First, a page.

Secondary groups (project groups) are by definition formed for the purpose of accomplishing a task. Task needs include getting the job done, staying on track, critical thinking, research, generating and implementing ideas. A group which is constantly getting off track, tackling personal issues or joking around is simply not going to accomplish its task goals. It is, however, a mistaken belief that a group should concentrate only on fulfilling their task needs. Such groups will fail to establish a climate of trust, fail to validate individual group members, and will ultimately perform poorly.
As well as task needs, secondary groups have social and emotional needs. Socio-emotional needs are the needs group members feel for inclusion, control and affection. The need for inclusion manifests itself as a desire to be identified with others and be recognized as part of something greater than the self. Groups can satisfy this need by giving members something to belong to. The need for control manifests itself in two ways: one is the need for control over others, or the need to be able to say "I am respected" by influencing others. Groups can fulfill this need by giving people a forum through which they may exert influence on others opinions and decisions. The other aspect of the need for control is the need for autonomy or control over one's self. Groups are often arena's where this need may be frustrated, but can also meet members' needs for control if a climate of trust is established whereby members can express their opinions freely and with positive feedback. The need for affection is the need to be liked by others. Before people can like you, they must in some way get to know you. In a group, if members are able to let their guard down and allow other group members to get to know them, they can often meet their needs for affection. Satisfying the social and emotional needs of the group members will make a group more desirable to participate in, more cohesive, and ultimately more functional.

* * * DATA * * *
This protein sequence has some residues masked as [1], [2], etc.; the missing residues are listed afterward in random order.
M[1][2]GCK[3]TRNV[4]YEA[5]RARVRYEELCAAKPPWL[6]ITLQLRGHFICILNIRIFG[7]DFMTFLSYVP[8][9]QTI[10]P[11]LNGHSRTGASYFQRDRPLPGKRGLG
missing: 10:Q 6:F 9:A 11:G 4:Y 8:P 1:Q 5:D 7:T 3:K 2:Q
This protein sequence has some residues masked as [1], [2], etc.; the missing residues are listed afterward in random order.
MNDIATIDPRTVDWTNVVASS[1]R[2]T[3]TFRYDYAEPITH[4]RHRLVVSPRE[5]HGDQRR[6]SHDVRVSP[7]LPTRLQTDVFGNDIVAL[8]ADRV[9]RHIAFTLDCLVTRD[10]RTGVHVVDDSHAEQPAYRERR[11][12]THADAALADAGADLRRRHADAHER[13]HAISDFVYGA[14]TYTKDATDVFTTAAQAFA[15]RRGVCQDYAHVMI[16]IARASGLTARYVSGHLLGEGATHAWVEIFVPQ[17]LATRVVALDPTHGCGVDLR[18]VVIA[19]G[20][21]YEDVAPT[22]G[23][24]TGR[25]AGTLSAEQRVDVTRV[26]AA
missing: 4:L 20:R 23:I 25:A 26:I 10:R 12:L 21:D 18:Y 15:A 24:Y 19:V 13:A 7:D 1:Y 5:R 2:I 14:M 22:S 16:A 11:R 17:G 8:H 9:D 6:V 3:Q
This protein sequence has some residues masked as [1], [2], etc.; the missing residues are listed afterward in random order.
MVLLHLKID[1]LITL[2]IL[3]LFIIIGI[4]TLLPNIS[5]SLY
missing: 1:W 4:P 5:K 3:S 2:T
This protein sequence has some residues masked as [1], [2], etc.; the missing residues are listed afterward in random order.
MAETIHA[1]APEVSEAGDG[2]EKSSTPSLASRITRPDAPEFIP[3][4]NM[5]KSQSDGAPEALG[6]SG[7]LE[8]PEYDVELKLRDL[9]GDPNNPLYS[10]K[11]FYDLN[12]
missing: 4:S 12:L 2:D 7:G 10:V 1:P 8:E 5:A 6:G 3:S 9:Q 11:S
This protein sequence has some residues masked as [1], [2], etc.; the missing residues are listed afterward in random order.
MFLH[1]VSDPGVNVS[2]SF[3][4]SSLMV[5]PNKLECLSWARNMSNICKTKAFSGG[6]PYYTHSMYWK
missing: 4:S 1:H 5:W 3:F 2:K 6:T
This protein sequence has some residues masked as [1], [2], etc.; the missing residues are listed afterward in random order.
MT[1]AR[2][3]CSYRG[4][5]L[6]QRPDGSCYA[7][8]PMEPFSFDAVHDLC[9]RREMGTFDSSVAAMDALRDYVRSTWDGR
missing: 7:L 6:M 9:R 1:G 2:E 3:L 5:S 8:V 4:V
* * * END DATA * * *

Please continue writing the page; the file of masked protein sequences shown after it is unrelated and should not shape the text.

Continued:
Groups benefit from striving to balance their attentions to both the task and socio-emotional dimensions of their interactions. Time should be taken in the initial formation phase of a group to "break the ice" and have groups members get to know each other beyond a superficial level. Group members who waste a lot of time should be reminded to return to the task at hand. In general, each group meeting should have both pleasant conversation and a task related goal accomplished. Groups can fulfill both task and social needs at the same time while in the way they work on their projects. An example of this might be in the way the group handles conflict, using it to both create a stronger task aspect by testing ideas, and improve the social dimension by establishing a climate of trust and respect. Remember that working together to achieve a goal is the perfect way to satisfy the social needs for inclusion and control.
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Copyright Alisa M. Shubb, 1999